By Joe Procopio
Congratulations Research Triangle Park area of North Carolina! You’ve done it. You’re now an entrepreneurial hub rivaling that of any city in the nation, attracting talent and investment from all over the country while cranking out exit after ridiculously-valuated exit. You’ve got your heart in Downtown Durham, your brains in the Universities, your backbone in the infrastructure, a calcium-fortified support system, and a very big mouth of a media touting every kid who walks out of UNC or IBM and purports to start the next next next Twitter.
None of what you just read is true.
But it could be. It’s truish.
What If It Were True?
That’s a damn good question. And it’s what I had on my mind while walking the wide-aisled halls of the Raleigh Convention Center for this Year’s CED Venture. This year, the conference returned to Raleigh (good move) from Pinehurst (too far to commute and everything closes at 9:00 p.m.), and took on a new look to match CED’s recent re-imagining in September.
This is also a good thing. The move into the American Underground along with fellow anchors Launchbox and Joystick meant there was a lot of new energy. There were hordes of entrepreneurs walking the halls when they weren’t manning demo booths.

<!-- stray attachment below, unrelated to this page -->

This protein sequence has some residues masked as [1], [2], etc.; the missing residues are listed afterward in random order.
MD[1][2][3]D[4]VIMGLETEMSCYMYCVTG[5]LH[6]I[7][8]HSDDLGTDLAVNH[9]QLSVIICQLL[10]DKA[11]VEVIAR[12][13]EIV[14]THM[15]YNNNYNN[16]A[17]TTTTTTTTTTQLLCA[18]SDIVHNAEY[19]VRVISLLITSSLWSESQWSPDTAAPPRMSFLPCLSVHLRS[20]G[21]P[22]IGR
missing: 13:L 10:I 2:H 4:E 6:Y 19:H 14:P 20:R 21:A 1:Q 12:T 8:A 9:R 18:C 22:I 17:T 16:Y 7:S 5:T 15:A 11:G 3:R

Companies as young as Argyle, Adzerk, DejaMi, CityPockets, Jaargon, Appuware (which had been live for 12 hours) were all showing off. And when they weren’t, they were mingling, and when they weren’t, they were drinking.
I’m for that.
Four out of Four
Over the last 58 days, I’ve been to four major events involving startups from or related to the RTP, each completely different and each totally valuable.
In early March, there was the Southeast Venture Conference in Atlanta. Yes, this wasn’t in RTP, but that only goes to show you the regional strength we’ve created. In late March, Startup Madness provided a look at some of the earlier stage companies making their mark in the Triangle.
A few weeks back, the newly-expanded East Coast Game Conference highlighted the sheer awesomeness (is there a better word for a video game conference? I think not) of the local gaming ecosystem. And my tour was capped with CED Venture, which did a fine job of proving that after 28 years, it could still run with the youngsters (so to speak). I know this because it’s what I do every day.
Ouch. My back.
So I’m calling it. RTP, and Durham especially, has made its mark, established itself, slapped on a new coat of paint and done some amazing things to get that spark going that’s been eluding this area for years.